While some residents continued to call for the Plainfield Park District board majority to step down, one commissioner has targeted board president Peter Hurtado.
Janet Silosky on Wednesday publicly accused Hurtado of attempting to unload a shipment of LED lights on the park district. Hurtado is a small business owner in the commercial lighting industry.
Hurtado, who denied the accusation, ignored requests from the public to resign, instead asking park district attorney Matt Campbell to investigate the matter and bring it to the attention of the Illinois Attorney General’s Office.
“I don’t know if it rises to the level of a crime,” Campbell said, but told Hurtado he would look into it.
At Wednesday’s special board meeting, Silosky claimed the issue came to light on Jan. 14, when park district spokesman Doug Booth came to her after Hurtado allegedly asked him to authorize a payment to the lighting company via PayPal. The company, "Solis," coincidentally bore the same name as Hurtado’s daughter’s boyfriend, she said.
“[Booth] felt very, very uncomfortable” with the purchase, Silosky said. “He had the guts to come to me about this.”
According to Silosky, the purchase caught her attention because she had prior knowledge that Hurtado’s company was sending a shipment of LED lights to China over the summer, but the order had been cancelled.
“He ended up with all of this LED lighting,” Silosky said.
She said she confronted Hurtado during a Jan. 20 meeting with then-park district Executive Director Garrett Peck, who has since resigned.
“On Martin Luther King Day when we met, he admitted that the lights were his,” Silosky said. But, she claimed, he did not admit any wrongdoing and ultimately refused to resign from the park board.
“He said he didn’t do anything wrong,” she said. “He said that it was a setup … and then he walked out on us.”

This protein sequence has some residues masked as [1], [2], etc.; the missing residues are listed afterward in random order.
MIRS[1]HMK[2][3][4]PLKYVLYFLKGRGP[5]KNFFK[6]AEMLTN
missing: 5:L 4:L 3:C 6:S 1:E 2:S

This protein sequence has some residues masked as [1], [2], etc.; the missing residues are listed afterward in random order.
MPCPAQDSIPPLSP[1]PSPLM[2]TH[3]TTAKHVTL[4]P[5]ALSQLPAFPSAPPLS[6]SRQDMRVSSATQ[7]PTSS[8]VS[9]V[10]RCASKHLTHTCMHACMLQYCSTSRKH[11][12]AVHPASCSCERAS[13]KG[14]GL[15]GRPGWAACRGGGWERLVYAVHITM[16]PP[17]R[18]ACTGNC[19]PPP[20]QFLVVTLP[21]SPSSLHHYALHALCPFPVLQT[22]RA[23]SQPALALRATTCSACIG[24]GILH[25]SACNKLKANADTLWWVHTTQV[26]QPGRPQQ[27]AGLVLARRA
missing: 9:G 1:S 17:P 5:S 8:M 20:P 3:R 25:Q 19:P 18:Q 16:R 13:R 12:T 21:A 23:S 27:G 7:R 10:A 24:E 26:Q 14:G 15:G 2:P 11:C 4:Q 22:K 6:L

Silosky claimed fellow commissioner Peter Steinys was able to put a stop on the PayPal payment.
On Wednesday night, Hurtado called the allegations “very serious accusations,” but did not respond to numerous residents who asked whether he intended to resign.
Hurtado acknowledged that the lighting vendor in question is run by his daughter’s boyfriend, but said he had no knowledge about the purchase or what the lights were to be used for.
He also denied that the lights were originally his.
Neither Silosky, Hurtado nor Steinys — who reportedly cancelled the payment — could say how much the LED lighting would have cost the park district.
“I don’t remember the exact amount,” Silosky said.
Hurtado said he knows there was a bid process involved with the purchase, but was not aware of details.
“I don’t get involved with equipment at the park district,” he said. “I didn’t see the bids.”
Newton: Step down ‘in the best interest of the district’
Commissioner Mary Kay Ludemann, who has been outspoken in her criticism of some decisions made by board majority Silosky, Steinys and Hurtado, said she learned of the allegations on Monday.
Asked whether she believed Hurtado should step down, Ludemann said she wasn’t sure, adding it depends on whether Hurtado is comfortable remaining in the position.
Commissioner Larry Newton, on the other hand, called for Hurtado to resign “in the best interest of the district.
“Whether the allegations are true or not, the uproar caused by all this is going to cloud the district forever and ever," he said.
‘Not an easy thing to do’
The special board meeting was called on Monday for the purpose of discussing “personnel and the performance of the occupant of a public office” in closed session, according to the agenda.
Even before the meeting began, at least one commissioner raised questions about the legality of the closed-session agenda.
“The Board of Commissioners does not have a vacancy nor do the conditions exist under which we have we the specific authority to remove an occupant from public office under law or ordinance,” Newton told Patch.
In an emailed statement, Silosky outlined the reasons for the meeting.
“Recent events have led to the calling of a special meeting by me and Commissioner Mary Ludemann, for the purpose of discussing the performance of a Board member who has allegedly acted in violation of the provisions of the Board Member Handbook,” the statement said. “While I regret that such an action must be taken, I believe that this meeting will be in the best interests of the District as well as the Board and I look forward to a frank discussion of the issues involved."
Silosky acknowledged that the email was sent out on her behalf, but declined to say who sent it.
Ultimately, Silosky said, the ethics issue could not be discussed in closed session, so she brought it up during the public portion of the meeting.
“This information was going to come out one way or another,” she said, adding it tough for her to speak publicly against Hurtado.
“This was not an easy thing for me to do,” Silosky said.
The next park board meeting is set for 6 p.m. Feb. 4 at the Plainfield Township building, 22525 W. Lockport St.